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A heat wave fueled wildfires across Europe. Firefighters battled blazes across the Mediterranean region as the UK braces for record-high temperatures.
Eight people died in a plane crash in Greece. The aircraft, which had taken off in Serbia, was bringing 11 tons of weapons to Bangladesh.
The UK’s Tory party leadership hopefuls squared off in a heated debate. A series of votes this week will determine the final two contenders to succeed prime minister Boris Johnson.
Thousands of people in Hungary protested tax law changes. Critics fear the new measures will hurt small businesses.
Chinese president Xi Jinping visited Xinjiang. It was his first visit to the region since his government started to crack down on the Uyghur minority, which has brought international sanctions.
Taiwan accused a Chinese Apple supplier of stealing trade secrets from a local competitor. Prosecutors charged 14 people in connection to the case.
In April, the International Monetary Fund (IMF) cut its global growth forecast to 3.6% for this year and next, warning that the global economic outlook could get worse from there. Now, the IMF is looking to make another cut later this month for both 2022 and 2023.
The outlook has “darkened significantly,” wrote Kristalina Georgieva, the managing director of the IMF, in a blog published July 13. She did not provide specific figures.
So why is the IMF reconsidering its growth prediction? Global events like the Russia-Ukraine war and the covid pandemic continue to hurt supply chains, driving up prices and boosting inflation. The resulting economic uncertainty is putting the world at greater risk for a recession.
The “price of oil,” which fell below $95 on Friday, is a misleading phrase. The oil industry actually looks at three major indices:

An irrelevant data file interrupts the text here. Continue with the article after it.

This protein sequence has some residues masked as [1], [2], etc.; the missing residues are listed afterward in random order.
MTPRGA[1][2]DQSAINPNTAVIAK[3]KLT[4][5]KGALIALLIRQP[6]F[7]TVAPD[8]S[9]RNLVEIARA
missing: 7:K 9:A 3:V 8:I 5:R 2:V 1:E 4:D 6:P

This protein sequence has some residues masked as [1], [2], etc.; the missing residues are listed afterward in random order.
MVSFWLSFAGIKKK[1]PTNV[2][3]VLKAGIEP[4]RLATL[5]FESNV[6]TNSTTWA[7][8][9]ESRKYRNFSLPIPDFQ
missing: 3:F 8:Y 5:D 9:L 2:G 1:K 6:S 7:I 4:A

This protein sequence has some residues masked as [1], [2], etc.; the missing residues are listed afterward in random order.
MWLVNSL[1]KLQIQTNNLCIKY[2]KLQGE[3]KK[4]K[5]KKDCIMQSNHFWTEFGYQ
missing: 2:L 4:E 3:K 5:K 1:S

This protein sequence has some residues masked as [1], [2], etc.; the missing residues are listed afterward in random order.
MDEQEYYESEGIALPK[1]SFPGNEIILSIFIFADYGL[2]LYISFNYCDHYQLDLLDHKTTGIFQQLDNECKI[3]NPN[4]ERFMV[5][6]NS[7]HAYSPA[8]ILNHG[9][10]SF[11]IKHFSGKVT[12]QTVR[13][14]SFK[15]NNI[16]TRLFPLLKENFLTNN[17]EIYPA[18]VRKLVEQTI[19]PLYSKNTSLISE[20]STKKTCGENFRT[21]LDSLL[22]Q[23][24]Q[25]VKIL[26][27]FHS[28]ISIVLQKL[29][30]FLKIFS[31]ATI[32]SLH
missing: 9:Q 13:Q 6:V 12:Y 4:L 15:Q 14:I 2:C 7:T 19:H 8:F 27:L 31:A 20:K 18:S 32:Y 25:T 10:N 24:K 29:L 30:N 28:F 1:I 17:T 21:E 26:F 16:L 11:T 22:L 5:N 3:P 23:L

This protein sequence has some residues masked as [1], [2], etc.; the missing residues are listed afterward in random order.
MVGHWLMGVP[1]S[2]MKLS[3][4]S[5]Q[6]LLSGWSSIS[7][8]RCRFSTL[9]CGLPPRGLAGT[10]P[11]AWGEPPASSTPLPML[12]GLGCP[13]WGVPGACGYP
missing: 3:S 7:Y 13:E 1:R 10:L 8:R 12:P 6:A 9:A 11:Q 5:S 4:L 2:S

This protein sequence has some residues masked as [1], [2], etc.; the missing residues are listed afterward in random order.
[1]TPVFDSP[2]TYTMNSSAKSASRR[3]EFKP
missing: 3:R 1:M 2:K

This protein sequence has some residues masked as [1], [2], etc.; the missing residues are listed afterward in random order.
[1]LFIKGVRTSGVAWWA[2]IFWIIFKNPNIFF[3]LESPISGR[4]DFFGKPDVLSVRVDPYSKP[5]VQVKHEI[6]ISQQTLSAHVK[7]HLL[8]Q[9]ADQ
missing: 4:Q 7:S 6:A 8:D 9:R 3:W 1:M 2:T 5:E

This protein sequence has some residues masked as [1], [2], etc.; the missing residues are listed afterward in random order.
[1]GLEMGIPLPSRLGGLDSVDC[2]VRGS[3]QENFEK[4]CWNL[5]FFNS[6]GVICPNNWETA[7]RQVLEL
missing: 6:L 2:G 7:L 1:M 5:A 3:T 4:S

Brent: Originally a now-defunct oilfield off the coast of Scotland, it refers to a mix of oil from many different North Sea deposits. The Brent crude index is used heavily in Europe and by OPEC.
West Texas Intermediate: The major American index refers to crude that actually comes from oilfields all over the US and is then refined in the Midwest.
Dubai: The major benchmark for oil prices in Asia, Dubai crude is “sour” (i.e., high in sulfur) and has a “medium” viscosity.
The Russia-Ukraine war delivered a shock to the market, so the three indices are closer to each other than they’ve been since 2020. But another index, Russia’s Urals blend, lags severely behind, despite Moscow trying to (literally) sweeten the deal for buyers.
It’s easier to drink Starbucks coffee while supporting unions than it has ever been before. We’ve made a map to help you find the closest unionized Starbucks.
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Fewer emojis are making the cut. A stricter approval process by governing body Unicode means only 31 new emojis are in the final round to appear on our devices this year.
Mon Dieu! Dijon mustard is in short supply thanks to climate change. Burgundy-based producers source most of their seeds from Canada, where a heat wave dramatically reduced last year’s harvest.
Orphaned young elephants find strength in peer networks. Living in a community with other elephants of the same age helped them lower their stress levels.
Scientists discovered new species of fungi in Scotland’s Cairngorms mountains. Two of the species are new to the UK, while a third is new to science.
DNA analysis solved a human fossil mystery. Remains found in a Chinese cave belonged to a female whose genome can help explain how humans arrived in the Americas.
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